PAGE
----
Justine has a new boss who’s rude, vulgar, and off-putting. Michael talks to strangers on the internet about their sexual fantasies for a living. Saddo, a fifty-something and one of Michael’s customers, has sadistic fantasies involving his daughter. And to top it all off, Christmas is right around the corner.
This is Herding Cats. The play, written by Lucinda Coxon, is a dark drama about finding intimacy and connection in the modern world. And in the most recent revival the modern world breaks the fourth wall, and makes its presence known in more ways than one.
“This new production contains a big experiment which we’re using to tell the story,” director Anthony Banks told Theatre Weekly during an interview about the play’s Soho Theatre run. “One of the three actors is performing live in Los Angeles while the other two perform live at Soho Theatre.”
It’s the actor playing Saddo who performs the show in LA. He’s live streamed and his image is projected onto a massive on-stage screen. This touch is, of course, dramatically fitting, considering Saddo exists for both Micael and Justine as just some guy on the internet, and the audience sees him as they do, through a screen. And while this experiment in form fits nicely into both narrative and theme, off-stage, the show is an experiment in the business of theatre.
Audience members could of course see the play in person. But live streaming and video-on-demand versions were made available as well, allowing folks to tune in and watch the show at any time from any place. One could say that this touch is artistically fitting, with these digital theatre-goers viewing the show through the eyes of Saddo, who, like the crowd watching through a live stream, witnesses events unfold through a digital lens.
But it’s also an example of how the show, produced by OHenry Productions, is breaking ground even when the lights go down.
“Life is busy,” says Oliver Roth, the lead producer on Herding Cats and owner of OHenry Productions. “Potential ticket buyers’ schedules are unpredictable, they may live in various time zones. We wanted everything to be live, but we also didn’t want scheduling issues to get in the way of someone being able to see the show.”
Creating an accessible way for fans to view shows live without physically being in the theatre may seem obvious in the age of Netflix and cable-cutting, but it’s something theatre has been slow to adopt. Sure, Hamilton was put up on Disney+, but when it comes to the industry as a whole, theatre lags behind film, television, and even other forms of live performance like concerts and stand-up comedy when it comes to accessible live streaming and VOD options. Which is what makes OHenry Productions’s approach to Herding Cats so ground-breaking.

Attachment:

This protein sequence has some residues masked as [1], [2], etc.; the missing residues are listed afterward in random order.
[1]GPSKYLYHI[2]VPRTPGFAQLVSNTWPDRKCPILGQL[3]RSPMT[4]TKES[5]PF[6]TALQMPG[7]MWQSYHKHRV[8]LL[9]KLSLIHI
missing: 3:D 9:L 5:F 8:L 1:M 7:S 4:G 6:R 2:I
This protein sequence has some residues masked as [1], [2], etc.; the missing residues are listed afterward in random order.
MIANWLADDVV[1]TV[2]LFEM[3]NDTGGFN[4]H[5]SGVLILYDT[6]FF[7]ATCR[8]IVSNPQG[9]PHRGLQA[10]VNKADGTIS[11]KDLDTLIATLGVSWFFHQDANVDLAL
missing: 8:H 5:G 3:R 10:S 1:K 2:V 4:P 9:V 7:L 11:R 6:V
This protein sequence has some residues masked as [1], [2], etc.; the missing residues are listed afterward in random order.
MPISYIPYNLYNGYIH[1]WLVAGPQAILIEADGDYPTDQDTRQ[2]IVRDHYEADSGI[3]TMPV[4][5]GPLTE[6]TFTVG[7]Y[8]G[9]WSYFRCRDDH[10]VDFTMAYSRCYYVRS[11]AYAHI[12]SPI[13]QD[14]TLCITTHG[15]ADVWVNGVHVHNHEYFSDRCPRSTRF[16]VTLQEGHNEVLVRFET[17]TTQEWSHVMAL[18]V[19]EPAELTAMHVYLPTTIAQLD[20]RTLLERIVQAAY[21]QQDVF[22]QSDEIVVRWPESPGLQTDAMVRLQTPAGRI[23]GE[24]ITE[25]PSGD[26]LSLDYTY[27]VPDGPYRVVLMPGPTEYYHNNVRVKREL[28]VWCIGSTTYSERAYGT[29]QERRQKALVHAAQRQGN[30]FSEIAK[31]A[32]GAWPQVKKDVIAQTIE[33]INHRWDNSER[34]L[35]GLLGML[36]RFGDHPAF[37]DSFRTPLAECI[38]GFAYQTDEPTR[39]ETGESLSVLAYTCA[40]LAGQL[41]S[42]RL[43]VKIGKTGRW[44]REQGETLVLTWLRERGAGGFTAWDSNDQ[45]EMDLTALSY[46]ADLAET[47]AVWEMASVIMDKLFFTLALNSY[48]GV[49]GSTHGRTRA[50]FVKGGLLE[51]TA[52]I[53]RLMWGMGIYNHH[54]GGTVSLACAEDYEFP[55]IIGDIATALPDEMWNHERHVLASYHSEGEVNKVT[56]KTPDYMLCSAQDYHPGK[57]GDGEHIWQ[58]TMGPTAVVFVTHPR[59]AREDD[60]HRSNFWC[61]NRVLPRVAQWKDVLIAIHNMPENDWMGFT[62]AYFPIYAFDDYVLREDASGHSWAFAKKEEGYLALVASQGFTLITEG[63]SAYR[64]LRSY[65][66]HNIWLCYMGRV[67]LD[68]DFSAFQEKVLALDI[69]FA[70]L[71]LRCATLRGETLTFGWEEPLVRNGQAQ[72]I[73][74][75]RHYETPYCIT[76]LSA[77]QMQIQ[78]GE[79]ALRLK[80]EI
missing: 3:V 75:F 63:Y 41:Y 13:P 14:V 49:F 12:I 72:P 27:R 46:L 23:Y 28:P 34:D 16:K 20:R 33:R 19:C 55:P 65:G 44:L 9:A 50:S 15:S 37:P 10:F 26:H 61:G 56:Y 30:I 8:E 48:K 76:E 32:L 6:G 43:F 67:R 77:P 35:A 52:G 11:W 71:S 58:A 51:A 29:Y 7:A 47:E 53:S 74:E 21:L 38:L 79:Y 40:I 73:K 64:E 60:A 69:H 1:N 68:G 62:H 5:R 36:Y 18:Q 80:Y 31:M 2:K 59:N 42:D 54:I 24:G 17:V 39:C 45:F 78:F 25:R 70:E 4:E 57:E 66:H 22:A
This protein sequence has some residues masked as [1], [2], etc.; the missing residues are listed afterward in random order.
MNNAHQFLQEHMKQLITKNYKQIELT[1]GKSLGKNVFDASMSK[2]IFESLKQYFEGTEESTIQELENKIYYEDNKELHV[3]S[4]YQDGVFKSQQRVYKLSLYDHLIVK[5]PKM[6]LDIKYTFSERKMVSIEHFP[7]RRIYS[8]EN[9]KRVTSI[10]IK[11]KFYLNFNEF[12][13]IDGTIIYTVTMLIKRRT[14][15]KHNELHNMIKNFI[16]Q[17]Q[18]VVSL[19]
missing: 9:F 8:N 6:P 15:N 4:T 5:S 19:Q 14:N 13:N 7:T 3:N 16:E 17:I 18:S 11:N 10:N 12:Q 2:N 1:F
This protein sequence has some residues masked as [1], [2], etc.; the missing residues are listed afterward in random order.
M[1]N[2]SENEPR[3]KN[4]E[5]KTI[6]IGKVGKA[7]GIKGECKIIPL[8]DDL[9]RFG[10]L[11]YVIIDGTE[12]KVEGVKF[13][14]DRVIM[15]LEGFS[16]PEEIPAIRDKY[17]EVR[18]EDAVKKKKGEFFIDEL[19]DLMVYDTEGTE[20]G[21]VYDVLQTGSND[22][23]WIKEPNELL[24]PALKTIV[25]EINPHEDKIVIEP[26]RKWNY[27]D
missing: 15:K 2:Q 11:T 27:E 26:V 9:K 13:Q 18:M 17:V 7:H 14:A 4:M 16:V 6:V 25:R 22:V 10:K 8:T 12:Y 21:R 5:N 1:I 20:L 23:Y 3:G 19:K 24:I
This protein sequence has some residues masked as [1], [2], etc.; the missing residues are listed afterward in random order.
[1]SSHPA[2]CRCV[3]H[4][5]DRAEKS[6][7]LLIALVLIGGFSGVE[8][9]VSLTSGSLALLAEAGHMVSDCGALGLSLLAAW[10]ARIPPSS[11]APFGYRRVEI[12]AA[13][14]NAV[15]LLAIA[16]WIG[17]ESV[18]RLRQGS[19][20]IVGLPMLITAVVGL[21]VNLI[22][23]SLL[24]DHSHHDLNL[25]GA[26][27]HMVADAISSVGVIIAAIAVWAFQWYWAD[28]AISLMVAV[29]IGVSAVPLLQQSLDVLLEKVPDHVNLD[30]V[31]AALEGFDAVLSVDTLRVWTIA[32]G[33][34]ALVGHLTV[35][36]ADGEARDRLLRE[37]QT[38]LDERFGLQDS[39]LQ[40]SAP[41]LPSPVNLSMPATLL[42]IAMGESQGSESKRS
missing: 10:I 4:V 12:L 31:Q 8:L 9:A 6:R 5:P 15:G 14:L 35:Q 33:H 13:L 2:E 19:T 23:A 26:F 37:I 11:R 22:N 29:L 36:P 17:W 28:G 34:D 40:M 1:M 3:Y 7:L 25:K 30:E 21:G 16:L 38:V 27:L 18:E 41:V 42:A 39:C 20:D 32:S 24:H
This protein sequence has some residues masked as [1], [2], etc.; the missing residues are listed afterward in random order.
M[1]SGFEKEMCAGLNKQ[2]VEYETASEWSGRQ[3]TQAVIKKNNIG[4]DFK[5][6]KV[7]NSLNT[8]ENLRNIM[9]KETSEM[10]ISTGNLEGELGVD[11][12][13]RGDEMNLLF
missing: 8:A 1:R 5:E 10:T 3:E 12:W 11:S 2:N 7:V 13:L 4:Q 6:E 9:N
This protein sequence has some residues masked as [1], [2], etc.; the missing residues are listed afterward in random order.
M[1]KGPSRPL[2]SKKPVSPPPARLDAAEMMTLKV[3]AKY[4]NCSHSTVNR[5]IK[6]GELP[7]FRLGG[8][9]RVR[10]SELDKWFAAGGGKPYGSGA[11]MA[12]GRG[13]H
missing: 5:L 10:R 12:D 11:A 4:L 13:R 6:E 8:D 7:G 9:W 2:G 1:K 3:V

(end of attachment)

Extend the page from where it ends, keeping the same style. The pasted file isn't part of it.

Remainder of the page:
Not only does live streaming and VOD give busy theatre fans a chance to watch new shows, but productions themselves can benefit immensely from extra revenue. It opens the show up to a global audience, allowing shows big and small, another revenue avenue to recoup finances. And a VOD option keeps cash flowing even when the theatre goes dark, an essentiality in an age of fast-moving digital products and unwieldy pandemic restrictions.
But Herding Cats isn’t just breaking ground when it comes to streaming. They’re taking advantage of another form of cutting-edge tech to repackage their product and offer it to audiences worldwide.
NFTs, or non-fungible tokens, are digital products that take advantage of blockchain technology to validate authenticity. This new form of digital product is changing the way industries interact with fans and market their products. Sites like NBA Topshot and NFT games like Axie Infinity are two examples of how industries like gaming and sports are adopting NFTs.
Now, thanks to Herding Cats and Third Act, they’re taking over theatre.
The production partnered with Third Act, theatre’s first NFT marketplace, to bring NFTs to theatre fans. “The show was digital, so it made sense to work with new digital offerings like NFTs,” says Roth. “As theatre continues to find new ways to work in an increasingly digital and remote world, it makes sense to review how other areas of our industry will follow. For merchandising, it seems like participation in the NFT marketplace is a great fit.”
NFTs are a new way for productions to add revenue that, like VOD, continues coming in even when the theatre goes dark. A percentage of every transaction made through Third Act goes directly back to the original IP owner, allowing theatre, an industry with notoriously fickle finances, a way to bring in additional revenue.
And NFTs can be more than just merchandise. Producers can take advantage of NFTs to market their shows. Giving an NFT version of your show’s ticket, for example, is a great value add to incentivize purchase.
While NFTs sound high-tech, and to some extent they are, the process of turning your IP into an NFT is fairly simple. Third Act boasts a full-service offering, from NFT design to minting to promotion. And while some NFT marketplaces make use of confusing crypto wallets and terminology, Third Act makes it easy for fans and shows to find one another. Everything on the Third Act marketplace is listed in USD, and wallet creation happens in one click.
With production companies like OHenry Productions putting up shows like Herding Cats that take advantage of modern day tech, the industry will surely take notice. The Herding Cats collection is available on Third Act. Be sure to Sign-up today for a chance to own a piece of theatre history.